Human-induced fragmentation of natural habitats and invasive species remain the dominant threats to biodiversity in New Zealand. However, climate change including warming, sea level rise, more extreme weather events, ocean acidification and changing weather patterns (e.g. changing frequency and/or duration of La Nina and El Nino events) may affect biodiversity and indigenous plant life.
In some cases a changing climate may force some species to move or it may affect their life cycle stages (e.g., flowering and fruiting) or animal pest, diseases and weed species may change their range and abundance.
Native species may not be adversely affected if they are resilient to environmental changes and can respond to them. Ecological monitoring is critical to understanding of potential biodiversity impacts of a changing climate.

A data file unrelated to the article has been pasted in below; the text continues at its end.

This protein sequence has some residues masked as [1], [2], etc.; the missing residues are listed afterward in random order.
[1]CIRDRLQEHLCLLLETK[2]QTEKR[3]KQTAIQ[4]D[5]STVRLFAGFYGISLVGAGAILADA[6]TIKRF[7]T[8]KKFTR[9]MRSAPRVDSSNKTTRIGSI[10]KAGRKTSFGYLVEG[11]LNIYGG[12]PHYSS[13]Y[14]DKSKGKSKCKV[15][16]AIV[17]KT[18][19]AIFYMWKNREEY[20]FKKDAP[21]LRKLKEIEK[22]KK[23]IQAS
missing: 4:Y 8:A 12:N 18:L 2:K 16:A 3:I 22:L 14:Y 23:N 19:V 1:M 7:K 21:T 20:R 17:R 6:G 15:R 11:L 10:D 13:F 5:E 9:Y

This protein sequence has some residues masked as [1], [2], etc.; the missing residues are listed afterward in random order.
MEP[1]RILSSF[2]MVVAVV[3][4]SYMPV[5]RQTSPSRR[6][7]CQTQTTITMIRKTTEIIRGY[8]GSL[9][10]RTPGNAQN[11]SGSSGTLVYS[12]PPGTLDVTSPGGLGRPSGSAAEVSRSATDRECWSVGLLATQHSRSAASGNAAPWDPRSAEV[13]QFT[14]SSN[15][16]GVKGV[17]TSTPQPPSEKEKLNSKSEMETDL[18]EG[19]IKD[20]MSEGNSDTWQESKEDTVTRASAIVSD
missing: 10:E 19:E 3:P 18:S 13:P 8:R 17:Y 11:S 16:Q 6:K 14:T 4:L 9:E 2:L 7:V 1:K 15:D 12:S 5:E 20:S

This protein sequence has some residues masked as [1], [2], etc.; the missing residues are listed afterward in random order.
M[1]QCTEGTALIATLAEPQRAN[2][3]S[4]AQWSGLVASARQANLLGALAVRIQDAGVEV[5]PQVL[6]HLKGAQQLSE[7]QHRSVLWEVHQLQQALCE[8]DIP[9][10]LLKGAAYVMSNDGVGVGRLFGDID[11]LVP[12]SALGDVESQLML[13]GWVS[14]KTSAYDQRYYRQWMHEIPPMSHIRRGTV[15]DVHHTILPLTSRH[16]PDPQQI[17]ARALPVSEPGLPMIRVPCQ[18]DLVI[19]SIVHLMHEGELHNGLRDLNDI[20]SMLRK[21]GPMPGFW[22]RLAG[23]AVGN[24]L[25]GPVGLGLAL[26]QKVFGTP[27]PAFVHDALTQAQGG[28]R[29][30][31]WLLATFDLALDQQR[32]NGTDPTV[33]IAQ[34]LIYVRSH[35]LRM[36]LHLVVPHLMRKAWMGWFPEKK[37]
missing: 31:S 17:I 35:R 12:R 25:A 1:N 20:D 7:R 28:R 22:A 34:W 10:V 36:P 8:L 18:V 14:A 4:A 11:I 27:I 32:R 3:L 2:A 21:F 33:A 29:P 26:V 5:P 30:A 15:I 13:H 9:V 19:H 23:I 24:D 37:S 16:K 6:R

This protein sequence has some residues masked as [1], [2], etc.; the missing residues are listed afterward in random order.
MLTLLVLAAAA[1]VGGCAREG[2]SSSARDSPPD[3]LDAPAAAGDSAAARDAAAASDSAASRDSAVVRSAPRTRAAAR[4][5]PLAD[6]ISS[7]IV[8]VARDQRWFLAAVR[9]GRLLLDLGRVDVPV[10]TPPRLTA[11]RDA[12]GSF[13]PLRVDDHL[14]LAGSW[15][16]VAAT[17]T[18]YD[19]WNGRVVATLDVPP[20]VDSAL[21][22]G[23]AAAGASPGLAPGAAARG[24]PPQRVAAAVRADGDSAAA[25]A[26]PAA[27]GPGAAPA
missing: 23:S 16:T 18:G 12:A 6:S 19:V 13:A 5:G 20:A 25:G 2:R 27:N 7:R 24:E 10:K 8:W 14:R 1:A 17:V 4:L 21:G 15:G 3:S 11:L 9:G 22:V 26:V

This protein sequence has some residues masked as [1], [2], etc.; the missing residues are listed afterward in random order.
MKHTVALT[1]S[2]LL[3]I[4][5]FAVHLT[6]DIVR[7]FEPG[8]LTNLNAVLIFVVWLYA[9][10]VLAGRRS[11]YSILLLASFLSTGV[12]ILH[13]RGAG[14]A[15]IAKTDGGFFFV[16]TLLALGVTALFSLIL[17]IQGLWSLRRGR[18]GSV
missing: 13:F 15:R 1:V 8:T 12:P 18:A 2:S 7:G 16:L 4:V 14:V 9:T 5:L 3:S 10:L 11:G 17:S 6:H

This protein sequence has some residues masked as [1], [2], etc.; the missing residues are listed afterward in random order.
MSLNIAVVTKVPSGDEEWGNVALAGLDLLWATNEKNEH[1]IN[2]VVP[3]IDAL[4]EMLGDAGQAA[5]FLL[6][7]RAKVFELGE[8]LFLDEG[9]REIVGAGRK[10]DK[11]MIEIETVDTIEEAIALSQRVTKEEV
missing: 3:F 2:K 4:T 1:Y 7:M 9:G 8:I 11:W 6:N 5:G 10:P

Intact, well-connected ecosystems are believed to be more resilient to climate change. The many existing conservation measures aimed at preventing ecosystem damage and fragmentation will also help to limit its impacts.
For more information about climate change see*
- Linkages between Climate Change and Biodiversity in New Zealand. Landcare Research Contract Report LC0102/014 prepared for the Ministry for the Environment by Matt McGlone 2001
- Reports on some implications of climate change to Department of Conservation activities by Bruce McFadgen. DOC, Science and Research Unit.
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